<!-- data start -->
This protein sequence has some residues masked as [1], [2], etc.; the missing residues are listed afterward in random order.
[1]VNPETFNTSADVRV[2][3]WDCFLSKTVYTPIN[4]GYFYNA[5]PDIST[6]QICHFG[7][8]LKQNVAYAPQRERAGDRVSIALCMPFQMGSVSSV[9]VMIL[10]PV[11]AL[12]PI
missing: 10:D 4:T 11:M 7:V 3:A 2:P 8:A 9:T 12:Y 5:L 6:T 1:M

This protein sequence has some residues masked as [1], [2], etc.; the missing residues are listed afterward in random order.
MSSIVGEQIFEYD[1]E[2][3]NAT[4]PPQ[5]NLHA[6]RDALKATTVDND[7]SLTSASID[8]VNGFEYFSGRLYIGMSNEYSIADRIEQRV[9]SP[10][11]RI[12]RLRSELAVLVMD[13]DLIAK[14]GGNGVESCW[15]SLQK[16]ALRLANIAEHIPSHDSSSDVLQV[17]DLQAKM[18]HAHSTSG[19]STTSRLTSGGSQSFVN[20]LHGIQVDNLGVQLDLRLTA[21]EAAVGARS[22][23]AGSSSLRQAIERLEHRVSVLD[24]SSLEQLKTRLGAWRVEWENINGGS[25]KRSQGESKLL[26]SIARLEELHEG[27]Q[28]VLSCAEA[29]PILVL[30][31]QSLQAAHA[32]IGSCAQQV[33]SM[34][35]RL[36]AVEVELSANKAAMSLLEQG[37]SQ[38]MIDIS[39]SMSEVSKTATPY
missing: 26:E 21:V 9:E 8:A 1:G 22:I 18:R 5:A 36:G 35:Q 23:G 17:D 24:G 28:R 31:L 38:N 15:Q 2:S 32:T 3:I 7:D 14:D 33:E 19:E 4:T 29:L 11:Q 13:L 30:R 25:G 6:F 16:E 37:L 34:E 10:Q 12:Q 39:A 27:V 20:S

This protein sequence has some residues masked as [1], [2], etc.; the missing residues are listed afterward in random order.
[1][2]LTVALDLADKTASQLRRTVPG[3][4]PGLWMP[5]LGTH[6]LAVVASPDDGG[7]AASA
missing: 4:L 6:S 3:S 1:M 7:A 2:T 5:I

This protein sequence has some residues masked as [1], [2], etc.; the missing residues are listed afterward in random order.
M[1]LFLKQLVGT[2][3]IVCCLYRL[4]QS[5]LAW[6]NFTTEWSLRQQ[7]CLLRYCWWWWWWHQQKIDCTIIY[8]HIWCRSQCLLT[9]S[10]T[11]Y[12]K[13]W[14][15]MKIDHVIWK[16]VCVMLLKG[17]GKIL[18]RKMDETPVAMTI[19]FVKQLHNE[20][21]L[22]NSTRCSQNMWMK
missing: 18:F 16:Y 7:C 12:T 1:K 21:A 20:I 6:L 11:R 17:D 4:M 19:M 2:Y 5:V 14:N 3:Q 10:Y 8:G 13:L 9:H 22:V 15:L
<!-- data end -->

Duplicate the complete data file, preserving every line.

This protein sequence has some residues masked as [1], [2], etc.; the missing residues are listed afterward in random order.
[1]VNPETFNTSADVRV[2][3]WDCFLSKTVYTPIN[4]GYFYNA[5]PDIST[6]QICHFG[7][8]LKQNVAYAPQRERAGDRVSIALCMPFQMGSVSSV[9]VMIL[10]PV[11]AL[12]PI
missing: 10:D 4:T 11:M 7:V 3:A 2:P 8:A 9:T 12:Y 5:L 6:T 1:M

This protein sequence has some residues masked as [1], [2], etc.; the missing residues are listed afterward in random order.
MSSIVGEQIFEYD[1]E[2][3]NAT[4]PPQ[5]NLHA[6]RDALKATTVDND[7]SLTSASID[8]VNGFEYFSGRLYIGMSNEYSIADRIEQRV[9]SP[10][11]RI[12]RLRSELAVLVMD[13]DLIAK[14]GGNGVESCW[15]SLQK[16]ALRLANIAEHIPSHDSSSDVLQV[17]DLQAKM[18]HAHSTSG[19]STTSRLTSGGSQSFVN[20]LHGIQVDNLGVQLDLRLTA[21]EAAVGARS[22][23]AGSSSLRQAIERLEHRVSVLD[24]SSLEQLKTRLGAWRVEWENINGGS[25]KRSQGESKLL[26]SIARLEELHEG[27]Q[28]VLSCAEA[29]PILVL[30][31]QSLQAAHA[32]IGSCAQQV[33]SM[34][35]RL[36]AVEVELSANKAAMSLLEQG[37]SQ[38]MIDIS[39]SMSEVSKTATPY
missing: 26:E 21:V 9:E 8:A 1:G 22:I 18:R 5:A 36:G 35:Q 23:G 17:D 24:G 28:R 31:L 38:N 15:Q 2:S 32:T 3:I 7:D 14:D 33:E 19:E 4:T 29:L 11:Q 13:L 30:R 25:G 6:F 16:E 37:L 34:E 10:Q 12:Q 39:A 27:V 20:S

This protein sequence has some residues masked as [1], [2], etc.; the missing residues are listed afterward in random order.
[1][2]LTVALDLADKTASQLRRTVPG[3][4]PGLWMP[5]LGTH[6]LAVVASPDDGG[7]AASA
missing: 4:L 6:S 3:S 1:M 7:A 2:T 5:I

This protein sequence has some residues masked as [1], [2], etc.; the missing residues are listed afterward in random order.
M[1]LFLKQLVGT[2][3]IVCCLYRL[4]QS[5]LAW[6]NFTTEWSLRQQ[7]CLLRYCWWWWWWHQQKIDCTIIY[8]HIWCRSQCLLT[9]S[10]T[11]Y[12]K[13]W[14][15]MKIDHVIWK[16]VCVMLLKG[17]GKIL[18]RKMDETPVAMTI[19]FVKQLHNE[20][21]L[22]NSTRCSQNMWMK
missing: 18:F 16:Y 7:C 12:T 1:K 21:A 20:I 6:L 11:R 17:D 4:M 19:M 2:Y 5:V 14:N 3:Q 10:Y 8:G 13:L 9:H 22:V 15:L